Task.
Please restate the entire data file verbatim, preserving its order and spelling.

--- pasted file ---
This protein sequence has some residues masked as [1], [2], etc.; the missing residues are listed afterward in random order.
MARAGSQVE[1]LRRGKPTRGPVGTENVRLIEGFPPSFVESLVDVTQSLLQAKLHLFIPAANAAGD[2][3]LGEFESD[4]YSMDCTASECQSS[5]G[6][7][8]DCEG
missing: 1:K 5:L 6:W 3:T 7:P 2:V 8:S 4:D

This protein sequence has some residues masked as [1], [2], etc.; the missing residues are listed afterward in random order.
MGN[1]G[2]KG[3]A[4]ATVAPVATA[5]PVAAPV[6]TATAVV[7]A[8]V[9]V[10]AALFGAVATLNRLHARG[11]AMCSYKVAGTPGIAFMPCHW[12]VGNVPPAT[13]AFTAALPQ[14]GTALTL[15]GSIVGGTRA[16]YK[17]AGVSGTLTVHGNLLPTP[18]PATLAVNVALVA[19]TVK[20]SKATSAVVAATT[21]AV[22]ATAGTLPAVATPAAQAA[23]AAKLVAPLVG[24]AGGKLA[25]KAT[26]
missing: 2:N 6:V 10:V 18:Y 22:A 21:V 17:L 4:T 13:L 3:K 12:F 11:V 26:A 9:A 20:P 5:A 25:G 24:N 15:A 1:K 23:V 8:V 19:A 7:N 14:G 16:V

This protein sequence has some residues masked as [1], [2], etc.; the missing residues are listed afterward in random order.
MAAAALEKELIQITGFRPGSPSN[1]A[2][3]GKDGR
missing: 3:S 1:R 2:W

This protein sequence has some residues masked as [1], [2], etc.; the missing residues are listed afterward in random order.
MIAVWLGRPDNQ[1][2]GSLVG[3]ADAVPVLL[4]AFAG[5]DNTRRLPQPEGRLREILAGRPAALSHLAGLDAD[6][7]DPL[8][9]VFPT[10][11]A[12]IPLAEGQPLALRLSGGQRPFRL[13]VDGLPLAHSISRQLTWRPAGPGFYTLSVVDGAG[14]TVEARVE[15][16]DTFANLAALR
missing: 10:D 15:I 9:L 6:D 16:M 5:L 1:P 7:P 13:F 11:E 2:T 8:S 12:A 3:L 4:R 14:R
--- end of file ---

This protein sequence has some residues masked as [1], [2], etc.; the missing residues are listed afterward in random order.
MARAGSQVE[1]LRRGKPTRGPVGTENVRLIEGFPPSFVESLVDVTQSLLQAKLHLFIPAANAAGD[2][3]LGEFESD[4]YSMDCTASECQSS[5]G[6][7][8]DCEG
missing: 1:K 5:L 6:W 3:T 7:P 2:V 8:S 4:D

This protein sequence has some residues masked as [1], [2], etc.; the missing residues are listed afterward in random order.
MGN[1]G[2]KG[3]A[4]ATVAPVATA[5]PVAAPV[6]TATAVV[7]A[8]V[9]V[10]AALFGAVATLNRLHARG[11]AMCSYKVAGTPGIAFMPCHW[12]VGNVPPAT[13]AFTAALPQ[14]GTALTL[15]GSIVGGTRA[16]YK[17]AGVSGTLTVHGNLLPTP[18]PATLAVNVALVA[19]TVK[20]SKATSAVVAATT[21]AV[22]ATAGTLPAVATPAAQAA[23]AAKLVAPLVG[24]AGGKLA[25]KAT[26]
missing: 2:N 6:V 10:V 18:Y 22:A 21:V 17:L 4:T 13:L 3:K 12:F 11:V 26:A 9:A 20:P 5:A 25:G 24:N 15:A 1:K 23:V 8:V 19:A 7:N 14:G 16:V

This protein sequence has some residues masked as [1], [2], etc.; the missing residues are listed afterward in random order.
MAAAALEKELIQITGFRPGSPSN[1]A[2][3]GKDGR
missing: 3:S 1:R 2:W

This protein sequence has some residues masked as [1], [2], etc.; the missing residues are listed afterward in random order.
MIAVWLGRPDNQ[1][2]GSLVG[3]ADAVPVLL[4]AFAG[5]DNTRRLPQPEGRLREILAGRPAALSHLAGLDAD[6][7]DPL[8][9]VFPT[10][11]A[12]IPLAEGQPLALRLSGGQRPFRL[13]VDGLPLAHSISRQLTWRPAGPGFYTLSVVDGAG[14]TVEARVE[15][16]DTFANLAALR
missing: 10:D 15:I 9:L 6:D 16:M 5:L 1:P 7:P 13:F 11:E 2:T 8:S 12:A 3:L 4:R 14:R